It’s not a secret that the Milwaukee Brewers don’t exactly have a sterling record at the top of the draft in the recent past. Sure, the team has selected three 10+ bWAR players in the first round of the draft since 2008, but each of those draftees — #16 overall Brett Lawrie in 2008 (15.1 WAR), #32 overall in 2008 Jake Odorizzi (13.3), and #38 overall Mitch Haniger (10.7) — have accrued all their value while suiting up for teams other than the Brewers. Of the 20 first round or supplemental picks that the franchise has drafted and signed since 2008, 13 have either failed to or have yet to reach the majors.
That’s what makes the rookie year that Keston Hiura put together all that much more special.
Selected with the #9 overall pick in 2017 during Tod Johnson’s first draft at the helm as scouting director, Hiura was almost immediately dubbed a “hitting savant” by scouts and analysts around the game. He raced towards the big leagues, playing in only 202 minor league games in the ensuing two years before making his MLB debut as a 22 year old on May 14th, 2019. His otherwise rapid ascent was slowed only by a balky throwing elbow that he needed to rehab in the minors, though that same malady — and the uncertain timeline that followed it — was the reason that Hiura fell to Milwaukee at ninth overall in the first place.
Hiura’s first game for the Cream City Nine came against the Philles at Citizen’s Bank Park. He hit sixth, and in his first MLB at-bat, he beat out an infield single against Jerad Eickhoff. He has not stopped hitting since.
Hiura slashed .281/.333/.531 with five home runs in his first 69 plate appearances through June 2nd before he was sent back to Triple-A for, uh, reasons. Maybe the team really did want to give Travis Shaw another lengthy shot to recapture his role as the regular third baseman. Perhaps there was concern about the possibility of Hiura eventually becoming Super Two eligible in arbitration. It could have been some combination of those two factors and others that we haven’t considered. In any case, Hiura didn’t get back to the big leagues until June 28th. But once he was back in the Menomonee Valley for good, he was even more outstanding at the plate.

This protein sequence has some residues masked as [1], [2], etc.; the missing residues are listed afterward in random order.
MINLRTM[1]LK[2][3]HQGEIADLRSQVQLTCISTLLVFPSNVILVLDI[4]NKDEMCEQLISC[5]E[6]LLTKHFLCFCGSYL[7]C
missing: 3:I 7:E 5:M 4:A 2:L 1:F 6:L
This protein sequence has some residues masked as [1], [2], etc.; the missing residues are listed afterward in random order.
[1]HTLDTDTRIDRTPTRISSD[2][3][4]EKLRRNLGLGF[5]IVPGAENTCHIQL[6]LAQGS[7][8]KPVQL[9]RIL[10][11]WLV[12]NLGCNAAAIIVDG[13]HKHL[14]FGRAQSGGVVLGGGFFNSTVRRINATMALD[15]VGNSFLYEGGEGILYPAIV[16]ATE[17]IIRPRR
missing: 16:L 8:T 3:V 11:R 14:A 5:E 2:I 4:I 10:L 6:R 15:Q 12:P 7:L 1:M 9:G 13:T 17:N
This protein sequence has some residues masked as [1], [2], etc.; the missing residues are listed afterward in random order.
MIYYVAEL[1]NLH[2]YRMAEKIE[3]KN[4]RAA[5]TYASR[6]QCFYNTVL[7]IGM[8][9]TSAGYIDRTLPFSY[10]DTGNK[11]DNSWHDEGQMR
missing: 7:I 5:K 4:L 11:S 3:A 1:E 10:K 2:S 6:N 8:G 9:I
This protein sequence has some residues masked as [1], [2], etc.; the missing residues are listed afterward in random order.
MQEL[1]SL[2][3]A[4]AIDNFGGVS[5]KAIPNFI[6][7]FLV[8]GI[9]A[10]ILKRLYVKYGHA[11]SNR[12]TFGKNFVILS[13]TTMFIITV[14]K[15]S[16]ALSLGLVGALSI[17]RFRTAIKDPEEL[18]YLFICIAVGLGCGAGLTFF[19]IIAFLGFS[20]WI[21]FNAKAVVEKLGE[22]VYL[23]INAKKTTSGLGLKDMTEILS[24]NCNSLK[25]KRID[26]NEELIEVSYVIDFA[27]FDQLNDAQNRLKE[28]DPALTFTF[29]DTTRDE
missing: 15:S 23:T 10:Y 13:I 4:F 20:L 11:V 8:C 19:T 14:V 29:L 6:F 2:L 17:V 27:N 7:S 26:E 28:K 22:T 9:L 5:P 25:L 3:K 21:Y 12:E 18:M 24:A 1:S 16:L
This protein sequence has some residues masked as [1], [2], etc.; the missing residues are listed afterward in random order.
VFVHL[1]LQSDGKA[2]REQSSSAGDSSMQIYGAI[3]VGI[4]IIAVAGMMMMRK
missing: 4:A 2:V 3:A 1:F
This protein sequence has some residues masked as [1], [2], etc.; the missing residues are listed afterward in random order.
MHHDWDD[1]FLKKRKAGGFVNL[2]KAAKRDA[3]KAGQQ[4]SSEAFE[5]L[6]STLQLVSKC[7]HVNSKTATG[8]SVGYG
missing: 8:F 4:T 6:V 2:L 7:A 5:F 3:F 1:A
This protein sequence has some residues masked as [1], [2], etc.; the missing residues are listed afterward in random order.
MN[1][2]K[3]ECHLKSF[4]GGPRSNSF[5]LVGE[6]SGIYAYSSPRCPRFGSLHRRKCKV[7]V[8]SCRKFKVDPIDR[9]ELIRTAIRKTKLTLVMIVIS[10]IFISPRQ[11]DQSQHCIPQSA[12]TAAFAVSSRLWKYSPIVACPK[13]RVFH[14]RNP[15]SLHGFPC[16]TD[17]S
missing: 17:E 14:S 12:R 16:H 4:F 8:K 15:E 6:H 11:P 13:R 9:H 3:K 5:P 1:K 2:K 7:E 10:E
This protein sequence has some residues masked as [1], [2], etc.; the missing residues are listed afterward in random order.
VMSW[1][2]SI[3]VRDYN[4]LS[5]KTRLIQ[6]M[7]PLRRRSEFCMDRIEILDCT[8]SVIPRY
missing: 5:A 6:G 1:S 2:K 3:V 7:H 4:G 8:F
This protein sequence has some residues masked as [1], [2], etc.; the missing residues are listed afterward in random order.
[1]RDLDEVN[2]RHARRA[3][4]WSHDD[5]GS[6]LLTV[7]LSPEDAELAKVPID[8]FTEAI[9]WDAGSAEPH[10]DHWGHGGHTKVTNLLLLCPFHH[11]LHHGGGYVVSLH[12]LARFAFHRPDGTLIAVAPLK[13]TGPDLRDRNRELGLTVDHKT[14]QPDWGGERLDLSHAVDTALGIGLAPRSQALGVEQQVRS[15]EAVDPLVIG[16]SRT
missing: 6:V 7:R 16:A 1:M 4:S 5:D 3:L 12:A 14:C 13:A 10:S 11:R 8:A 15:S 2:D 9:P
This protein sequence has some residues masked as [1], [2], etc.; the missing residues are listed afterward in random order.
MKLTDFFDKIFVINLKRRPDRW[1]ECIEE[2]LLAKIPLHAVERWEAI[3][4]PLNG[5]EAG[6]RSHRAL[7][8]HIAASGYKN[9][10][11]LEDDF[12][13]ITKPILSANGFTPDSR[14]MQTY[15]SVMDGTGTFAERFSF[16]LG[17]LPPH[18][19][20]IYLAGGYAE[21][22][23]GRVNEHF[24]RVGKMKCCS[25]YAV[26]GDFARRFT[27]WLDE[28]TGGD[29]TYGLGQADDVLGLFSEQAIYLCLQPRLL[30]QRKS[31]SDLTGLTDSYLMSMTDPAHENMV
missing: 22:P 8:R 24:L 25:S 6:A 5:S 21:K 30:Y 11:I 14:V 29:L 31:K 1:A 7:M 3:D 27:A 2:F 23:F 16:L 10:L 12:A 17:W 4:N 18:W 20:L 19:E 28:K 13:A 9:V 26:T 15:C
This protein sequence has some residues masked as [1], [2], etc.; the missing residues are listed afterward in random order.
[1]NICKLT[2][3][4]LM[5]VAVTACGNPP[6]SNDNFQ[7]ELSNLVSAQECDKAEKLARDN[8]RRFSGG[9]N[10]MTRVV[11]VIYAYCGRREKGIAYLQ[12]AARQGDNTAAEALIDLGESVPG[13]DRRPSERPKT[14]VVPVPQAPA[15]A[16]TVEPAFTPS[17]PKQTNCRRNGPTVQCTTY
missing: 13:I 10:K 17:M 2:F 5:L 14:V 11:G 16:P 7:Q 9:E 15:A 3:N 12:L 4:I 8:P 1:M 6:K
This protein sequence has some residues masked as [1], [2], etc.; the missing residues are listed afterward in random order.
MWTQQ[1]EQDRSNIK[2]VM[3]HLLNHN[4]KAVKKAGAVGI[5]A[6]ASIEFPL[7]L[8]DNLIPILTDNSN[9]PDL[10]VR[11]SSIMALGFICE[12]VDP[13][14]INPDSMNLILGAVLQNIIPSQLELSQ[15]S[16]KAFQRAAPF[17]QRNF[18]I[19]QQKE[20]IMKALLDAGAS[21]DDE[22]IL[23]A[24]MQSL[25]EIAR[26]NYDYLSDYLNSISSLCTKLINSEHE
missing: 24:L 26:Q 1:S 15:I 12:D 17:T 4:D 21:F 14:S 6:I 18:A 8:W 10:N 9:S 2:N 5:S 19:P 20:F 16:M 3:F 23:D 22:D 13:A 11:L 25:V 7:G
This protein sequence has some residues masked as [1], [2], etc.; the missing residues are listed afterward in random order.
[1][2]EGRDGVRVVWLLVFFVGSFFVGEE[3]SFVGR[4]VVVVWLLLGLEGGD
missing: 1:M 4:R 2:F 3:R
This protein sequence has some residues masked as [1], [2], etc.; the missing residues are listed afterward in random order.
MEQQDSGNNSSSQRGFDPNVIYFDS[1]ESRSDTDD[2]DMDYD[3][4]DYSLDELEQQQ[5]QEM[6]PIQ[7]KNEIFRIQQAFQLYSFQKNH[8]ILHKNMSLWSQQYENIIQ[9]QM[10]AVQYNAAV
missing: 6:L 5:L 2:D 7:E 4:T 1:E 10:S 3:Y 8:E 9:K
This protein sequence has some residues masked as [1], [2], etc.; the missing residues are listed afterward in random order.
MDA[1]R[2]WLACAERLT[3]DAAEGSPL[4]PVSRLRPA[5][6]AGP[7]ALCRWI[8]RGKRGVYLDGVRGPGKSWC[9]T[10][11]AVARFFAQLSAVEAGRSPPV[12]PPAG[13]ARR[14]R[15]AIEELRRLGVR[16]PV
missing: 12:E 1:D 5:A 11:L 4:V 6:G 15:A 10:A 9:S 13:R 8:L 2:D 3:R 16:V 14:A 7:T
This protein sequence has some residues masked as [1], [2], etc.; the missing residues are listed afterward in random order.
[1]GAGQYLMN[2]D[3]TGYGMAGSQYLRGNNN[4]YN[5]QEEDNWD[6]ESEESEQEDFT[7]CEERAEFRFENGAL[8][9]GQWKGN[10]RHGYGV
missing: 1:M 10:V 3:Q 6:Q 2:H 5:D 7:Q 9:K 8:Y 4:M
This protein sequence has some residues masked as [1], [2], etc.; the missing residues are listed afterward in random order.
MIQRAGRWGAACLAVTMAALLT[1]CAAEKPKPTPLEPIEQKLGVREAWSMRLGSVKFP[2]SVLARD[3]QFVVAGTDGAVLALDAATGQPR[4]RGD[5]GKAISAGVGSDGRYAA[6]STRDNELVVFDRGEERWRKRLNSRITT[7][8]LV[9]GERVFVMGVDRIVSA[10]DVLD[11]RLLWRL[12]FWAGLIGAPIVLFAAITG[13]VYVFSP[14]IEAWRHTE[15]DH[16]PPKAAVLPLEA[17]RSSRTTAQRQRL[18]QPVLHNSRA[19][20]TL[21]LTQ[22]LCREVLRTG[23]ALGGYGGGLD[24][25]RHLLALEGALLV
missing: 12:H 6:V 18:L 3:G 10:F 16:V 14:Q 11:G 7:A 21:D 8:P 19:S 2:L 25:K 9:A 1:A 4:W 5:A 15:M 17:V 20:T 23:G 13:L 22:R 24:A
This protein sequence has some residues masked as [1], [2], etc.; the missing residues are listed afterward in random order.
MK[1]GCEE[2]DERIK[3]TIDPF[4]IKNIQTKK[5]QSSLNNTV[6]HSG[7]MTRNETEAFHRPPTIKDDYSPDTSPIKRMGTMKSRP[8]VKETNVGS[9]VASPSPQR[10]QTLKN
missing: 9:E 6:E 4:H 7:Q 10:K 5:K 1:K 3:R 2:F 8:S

In 67 games as the regular starter at the keystone though the end of the season, Keston batted .308/.376/.580 in 279 plate appearances with an additional 14 home runs and 22 doubles. That brought his season-ending slash line to .303/.368/.570 in 348 plate appearances, which translates to a 139 wRC+. He swatted 19 home runs, slugged 23 doubles, and swiped nine bases while only getting caught three times. He recorded line drives at a 24% clip; his average exit velocity ranked in the 90th percentile among big leaguers while his hard contact percentage was in the 97th percentile.
As the venerable Adam McCalvy puts it simply, the man can hit.
Dating back to the start of the franchise in 1969, there have been 45 instances of a rookie-eligible position player accruing at least 300 plate appearances in a season. Among that sample, only Ryan Braun (155 wRC+, 2007) has recorded a higher wRC+ than Hiura did as a first-year player in 2019. His 19 dingers are tied for fifth-most by a Brewers rookie, and his 23 doubles are tied for 11th-best.
But even as incredible as Keston’s introduction to the game’s highest level was, there are some reasons for pause going forward. At the dish, Hiura fanned in 30.7% of his plate appearances and rode a .402 Batting Average on Balls in Play, which is also the highest BABIP a Brew Crew rookie has ever posted. He consistently received hit tool grades of 60 to 70 as a prospect, though, so most scouts would agree that he’ll be able to make the necessary adjustments to lower that whiff rate and counter a likely drop in BABIP. In the field, though, is where most of the concern about Hiura’s future rests.
Errors are no longer the gold standard when it comes to judging defense, but still, 16 of them charged over 81 games and 679.0 innings at second base isn’t something to brag about. He made misplays both with his glove and his below-average arm, with 10 fielding errors and six throwing errors on his ledger. In terms of the more advanced fielding statistics, Hiura was rated with -4 Defensive Runs Saved, -8.2 Ultimate Zone Runs, and -4.9 Fielding Runs Above Average. “Butcher” might be too strong a descriptor for Keston’s work at the keystone, but his defensive inability did indeed end up weighing down his overall value.
Hiura was worth a composite 1.83 Wins Above Replacement in 2019 when taking into consideration the WAR calculations from the three major websites, ranking him tied for 8th among his teammates this season. Those casting ballots were somewhat willing to overlook his miscues on the dirt, however, and Keston Hiura was voted by the BCB community as the #6 Most Valuable Brewer in 2019 based mostly upon his superlative rookie season with the bat.
Statistics courtesy of Fangraphs, Baseball-Reference, Baseball Prospectus, and Baseball Savant